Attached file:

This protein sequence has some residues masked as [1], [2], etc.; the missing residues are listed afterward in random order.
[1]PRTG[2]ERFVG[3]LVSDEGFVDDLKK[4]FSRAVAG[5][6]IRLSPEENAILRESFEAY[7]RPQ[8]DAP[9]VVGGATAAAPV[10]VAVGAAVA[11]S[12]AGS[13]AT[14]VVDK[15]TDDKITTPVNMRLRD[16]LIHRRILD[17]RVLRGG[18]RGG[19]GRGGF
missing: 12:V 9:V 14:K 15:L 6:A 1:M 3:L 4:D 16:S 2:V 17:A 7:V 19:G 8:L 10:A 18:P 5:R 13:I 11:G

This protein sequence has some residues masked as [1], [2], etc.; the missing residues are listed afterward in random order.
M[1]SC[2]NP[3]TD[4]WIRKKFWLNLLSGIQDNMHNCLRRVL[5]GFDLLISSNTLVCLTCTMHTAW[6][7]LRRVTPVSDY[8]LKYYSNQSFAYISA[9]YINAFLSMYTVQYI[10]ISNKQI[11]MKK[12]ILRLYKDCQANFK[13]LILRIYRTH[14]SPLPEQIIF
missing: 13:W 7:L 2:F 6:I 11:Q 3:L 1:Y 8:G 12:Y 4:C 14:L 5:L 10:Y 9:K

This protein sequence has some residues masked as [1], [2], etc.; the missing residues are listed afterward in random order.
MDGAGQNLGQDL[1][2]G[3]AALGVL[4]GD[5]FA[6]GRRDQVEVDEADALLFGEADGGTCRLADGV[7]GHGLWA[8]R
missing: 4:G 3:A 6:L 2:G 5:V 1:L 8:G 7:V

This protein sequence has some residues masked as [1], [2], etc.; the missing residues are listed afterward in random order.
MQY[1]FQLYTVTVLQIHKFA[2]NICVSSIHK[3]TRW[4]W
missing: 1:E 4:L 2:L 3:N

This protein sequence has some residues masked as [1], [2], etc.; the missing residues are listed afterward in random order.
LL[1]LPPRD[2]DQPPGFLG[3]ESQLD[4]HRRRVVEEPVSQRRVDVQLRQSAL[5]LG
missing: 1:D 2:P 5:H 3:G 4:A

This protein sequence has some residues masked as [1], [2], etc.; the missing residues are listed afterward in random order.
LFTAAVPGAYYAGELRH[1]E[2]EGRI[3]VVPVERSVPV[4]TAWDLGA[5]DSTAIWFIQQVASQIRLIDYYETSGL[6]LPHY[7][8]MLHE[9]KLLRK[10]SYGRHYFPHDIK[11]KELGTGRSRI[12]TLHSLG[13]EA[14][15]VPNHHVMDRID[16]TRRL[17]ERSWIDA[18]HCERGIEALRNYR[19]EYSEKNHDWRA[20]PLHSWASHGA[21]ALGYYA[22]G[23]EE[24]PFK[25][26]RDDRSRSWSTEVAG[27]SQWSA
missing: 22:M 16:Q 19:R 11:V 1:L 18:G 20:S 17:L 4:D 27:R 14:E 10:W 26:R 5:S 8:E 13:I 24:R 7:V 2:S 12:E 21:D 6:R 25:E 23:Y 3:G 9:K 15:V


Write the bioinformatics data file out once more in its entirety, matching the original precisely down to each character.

This protein sequence has some residues masked as [1], [2], etc.; the missing residues are listed afterward in random order.
[1]PRTG[2]ERFVG[3]LVSDEGFVDDLKK[4]FSRAVAG[5][6]IRLSPEENAILRESFEAY[7]RPQ[8]DAP[9]VVGGATAAAPV[10]VAVGAAVA[11]S[12]AGS[13]AT[14]VVDK[15]TDDKITTPVNMRLRD[16]LIHRRILD[17]RVLRGG[18]RGG[19]GRGGF
missing: 12:V 9:V 14:K 15:L 6:A 1:M 3:L 4:D 16:S 2:V 17:A 7:V 19:G 8:L 10:A 18:P 5:R 13:I 11:G

This protein sequence has some residues masked as [1], [2], etc.; the missing residues are listed afterward in random order.
M[1]SC[2]NP[3]TD[4]WIRKKFWLNLLSGIQDNMHNCLRRVL[5]GFDLLISSNTLVCLTCTMHTAW[6][7]LRRVTPVSDY[8]LKYYSNQSFAYISA[9]YINAFLSMYTVQYI[10]ISNKQI[11]MKK[12]ILRLYKDCQANFK[13]LILRIYRTH[14]SPLPEQIIF
missing: 13:W 7:L 2:F 6:I 11:Q 3:L 1:Y 8:G 12:Y 4:C 14:L 5:L 10:Y 9:K

This protein sequence has some residues masked as [1], [2], etc.; the missing residues are listed afterward in random order.
MDGAGQNLGQDL[1][2]G[3]AALGVL[4]GD[5]FA[6]GRRDQVEVDEADALLFGEADGGTCRLADGV[7]GHGLWA[8]R
missing: 4:G 3:A 6:L 2:G 5:V 1:L 8:G 7:V

This protein sequence has some residues masked as [1], [2], etc.; the missing residues are listed afterward in random order.
MQY[1]FQLYTVTVLQIHKFA[2]NICVSSIHK[3]TRW[4]W
missing: 1:E 4:L 2:L 3:N

This protein sequence has some residues masked as [1], [2], etc.; the missing residues are listed afterward in random order.
LL[1]LPPRD[2]DQPPGFLG[3]ESQLD[4]HRRRVVEEPVSQRRVDVQLRQSAL[5]LG
missing: 1:D 2:P 5:H 3:G 4:A

This protein sequence has some residues masked as [1], [2], etc.; the missing residues are listed afterward in random order.
LFTAAVPGAYYAGELRH[1]E[2]EGRI[3]VVPVERSVPV[4]TAWDLGA[5]DSTAIWFIQQVASQIRLIDYYETSGL[6]LPHY[7][8]MLHE[9]KLLRK[10]SYGRHYFPHDIK[11]KELGTGRSRI[12]TLHSLG[13]EA[14][15]VPNHHVMDRID[16]TRRL[17]ERSWIDA[18]HCERGIEALRNYR[19]EYSEKNHDWRA[20]PLHSWASHGA[21]ALGYYA[22]G[23]EE[24]PFK[25][26]RDDRSRSWSTEVAG[27]SQWSA
missing: 22:M 16:Q 19:R 11:V 1:L 18:G 20:S 17:L 4:D 27:R 14:E 10:W 26:R 5:S 8:E 13:I 24:R 7:V 2:S 12:E 21:D 6:R 25:E 23:Y 3:G 9:K 15:V